Over 80% of dogs and cats two years and older suffer from periodontal disease. Without adequate treatment, it may make your pet more prone to infection, feel chronic pain, and even experience difficulty eating. Here are five easy ways to help stop—or even reverse—this condition.
Brush your pet’s teeth daily.
Brushing your cat’s or your dog’s teeth is the most effective way to remove plaque in order to prevent gingivitis and periodontal disease. Making oral care a daily routine is ideal, but providing at least three brushings per week can be sufficient for good results.
Most cats and dogs can be gradually trained to tolerate brushing. Start by putting your finger in their mouth to get them used to the motion, then eventually use a bristled pet toothbrush and pet toothpaste. Never use human toothpaste on a cat or a dog, as it contains ingredients that are toxic to them. Pet-centric flavours such as poultry, beef and seafood will also likely help your companion to be more cooperative.
Switch to specially formulated oral care pet food.
If time is an issue, dry pet food specially formulated for dental care provides an effective alternative. As your pet chews their food, abrasive particles scrape the plaque off their teeth. Each individual kibble is also usually larger in size, forcing your pet to chew longer.
Give your pet dental treats or a chew toy designed to promote dental health.
While not as effective as daily brushing, certain treats and chew toys can support dental health, such as products accepted by the Veterinary Oral Health Council (VOHC). Chewing on a suitable material helps loosen calculus. However, avoid giving your pet hard plastic toys or animal bones, which may cause lesions on their gums or damage their teeth. Also, look for dental treats containing vitamin C and zinc sulfide, which provide increased oral bacteria control.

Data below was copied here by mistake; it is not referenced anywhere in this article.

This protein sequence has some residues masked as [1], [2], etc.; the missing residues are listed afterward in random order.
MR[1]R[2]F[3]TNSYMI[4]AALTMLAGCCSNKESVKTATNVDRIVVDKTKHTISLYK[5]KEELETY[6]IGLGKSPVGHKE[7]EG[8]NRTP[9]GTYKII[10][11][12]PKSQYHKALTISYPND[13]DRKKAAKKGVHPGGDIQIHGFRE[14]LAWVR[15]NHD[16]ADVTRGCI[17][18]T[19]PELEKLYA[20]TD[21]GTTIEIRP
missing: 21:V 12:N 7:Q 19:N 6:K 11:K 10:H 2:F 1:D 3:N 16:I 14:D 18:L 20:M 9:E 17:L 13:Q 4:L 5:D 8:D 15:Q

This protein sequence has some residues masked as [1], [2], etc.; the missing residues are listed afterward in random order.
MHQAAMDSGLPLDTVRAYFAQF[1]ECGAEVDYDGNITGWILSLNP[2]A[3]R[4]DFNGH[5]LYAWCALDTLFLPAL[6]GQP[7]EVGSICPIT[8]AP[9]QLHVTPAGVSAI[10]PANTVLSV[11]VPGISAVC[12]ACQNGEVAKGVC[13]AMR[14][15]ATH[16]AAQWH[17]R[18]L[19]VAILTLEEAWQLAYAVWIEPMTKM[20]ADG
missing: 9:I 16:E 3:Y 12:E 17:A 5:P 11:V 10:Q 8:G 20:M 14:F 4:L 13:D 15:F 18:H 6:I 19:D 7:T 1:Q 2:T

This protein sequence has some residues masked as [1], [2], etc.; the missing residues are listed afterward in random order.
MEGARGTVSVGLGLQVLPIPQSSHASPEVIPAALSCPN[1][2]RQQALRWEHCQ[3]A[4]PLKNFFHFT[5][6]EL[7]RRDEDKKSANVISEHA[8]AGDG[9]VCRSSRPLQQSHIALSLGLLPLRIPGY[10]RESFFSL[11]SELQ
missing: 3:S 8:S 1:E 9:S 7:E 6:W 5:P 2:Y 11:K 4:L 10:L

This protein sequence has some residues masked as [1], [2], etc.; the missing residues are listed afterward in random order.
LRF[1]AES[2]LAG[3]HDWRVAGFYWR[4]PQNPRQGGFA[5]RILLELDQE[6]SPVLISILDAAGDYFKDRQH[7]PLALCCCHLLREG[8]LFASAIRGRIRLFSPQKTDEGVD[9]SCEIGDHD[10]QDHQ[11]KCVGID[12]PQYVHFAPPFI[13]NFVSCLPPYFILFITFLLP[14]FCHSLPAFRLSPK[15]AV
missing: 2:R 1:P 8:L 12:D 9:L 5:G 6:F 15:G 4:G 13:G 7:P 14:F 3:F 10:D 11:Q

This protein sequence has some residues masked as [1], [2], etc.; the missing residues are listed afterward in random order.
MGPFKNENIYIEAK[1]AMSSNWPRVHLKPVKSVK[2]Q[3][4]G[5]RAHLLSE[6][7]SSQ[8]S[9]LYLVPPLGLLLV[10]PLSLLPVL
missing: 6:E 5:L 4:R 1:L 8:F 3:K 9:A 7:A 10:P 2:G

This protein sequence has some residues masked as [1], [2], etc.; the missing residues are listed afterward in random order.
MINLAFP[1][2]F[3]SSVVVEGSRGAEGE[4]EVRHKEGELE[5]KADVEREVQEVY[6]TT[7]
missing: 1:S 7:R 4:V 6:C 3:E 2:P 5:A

Schedule regular dental exams at your veterinary clinic.
As part of your pet’s annual visit, their veterinarian will conduct a thorough dental exam to look for redness or swelling of the gums, calculus buildup, missing teeth and bite abnormalities. Such appointments provide an opportunity to diagnose dental disease, fractured teeth or other problems early, to prevent complications and in many cases, to repair the damage.
Have your pet’s teeth professionally cleaned.
Your veterinarian will let you know if a professional cleaning is recommended based on the findings of the dental exam as well as your pet’s size, age, breed, and the effectiveness of dental care received at home. Such a procedure requires your pet to be put under anesthesia so they remain still. This allows the veterinary team to examine and thoroughly clean the teeth below the gumline and to take dental x-rays, which are needed to fully evaluate the teeth and jaws. After the calculus is removed, the teeth are polished to create a smooth surface which helps prevent further plaque buildup.
 Jeusette, I.C., Roman, A.M., Torre, C., Crusafont, JH., Sanchez, M.C., Pérez-Salcedo, L.M, & Herrera, D. (2016). 24-hour evaluation of dental plaque bacteria and halitosis after consumption of a single placebo or dental treat by dogs. American Journal of Veterinary Research, 77(6), 613-619.